Since a branch is just a pointer, master pointed to the last commit. When you made newBranch, you simply made a new pointer to the last commit. Then using git reset you moved the master pointer back two commits. But since you didn't move newBranch, it still points to the commit it originally did.

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In General...

The method exposed by sykora is the best option in this case. But sometimes is not the easiest and it's not a general method. For a general method use git cherry-pick:

To achieve what OP wants, its a 2-step process:

Step 1 - Note which commits from master you want on a newbranch


git checkout master git log 

Note the hashes of (say 3) commits you want on newbranch. Here I shall use:
C commit: 9aa1233
D commit: 453ac3d
E commit: 612ecb3

Note: You can use the first seven characters or the whole commit hash

Step 2 - Put them on the newbranch

git checkout newbranch git cherry-pick 612ecb3 git cherry-pick 453ac3d git cherry-pick 9aa1233 

OR (on Git 1.7.2+, use ranges)

git checkout newbranch git cherry-pick 612ecb3~1..9aa1233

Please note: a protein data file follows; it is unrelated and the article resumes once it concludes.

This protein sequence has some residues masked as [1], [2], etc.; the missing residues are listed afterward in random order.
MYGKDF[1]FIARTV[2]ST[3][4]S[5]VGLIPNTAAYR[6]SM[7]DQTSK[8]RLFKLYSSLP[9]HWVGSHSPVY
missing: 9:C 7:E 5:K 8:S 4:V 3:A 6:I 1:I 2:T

git cherry-pick applies those three commits to newbranch.

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Most previous answers are dangerously wrong!

Do NOT do this:

git branch -t newbranch git reset --hard HEAD~3 git checkout newbranch 

As the next time you run git rebase (or git pull --rebase) those 3 commits would be silently discarded from newbranch! (see explanation below)

Instead do this:

git reset --keep HEAD~3 git checkout -t -b newbranch git cherry-pick ..HEAD@{2} 
  • First it discards the 3 most recent commits (--keep is like --hard, but safer, as fails rather than throw away uncommitted changes).
  • Then it forks off newbranch.
  • Then it cherry-picks those 3 commits back onto newbranch. Since they're no longer referenced by a branch, it does that by using git's reflog: HEAD@{2} is the commit that HEAD used to refer to 2 operations ago, i.e. before we 1. checked out newbranch and 2. used git reset to discard the 3 commits.

Warning: the reflog is enabled by default, but if you've manually disabled it (e.g. by using a "bare" git repository), you won't be able to get the 3 commits back after running git reset --keep HEAD~3.

An alternative that doesn't rely on the reflog is:

# newbranch will omit the 3 most recent commits. git checkout -b newbranch HEAD~3 git branch --set-upstream-to=oldbranch # Cherry-picks the extra commits from oldbranch. git cherry-pick ..oldbranch # Discards the 3 most recent commits from oldbranch. git branch --force oldbranch oldbranch~3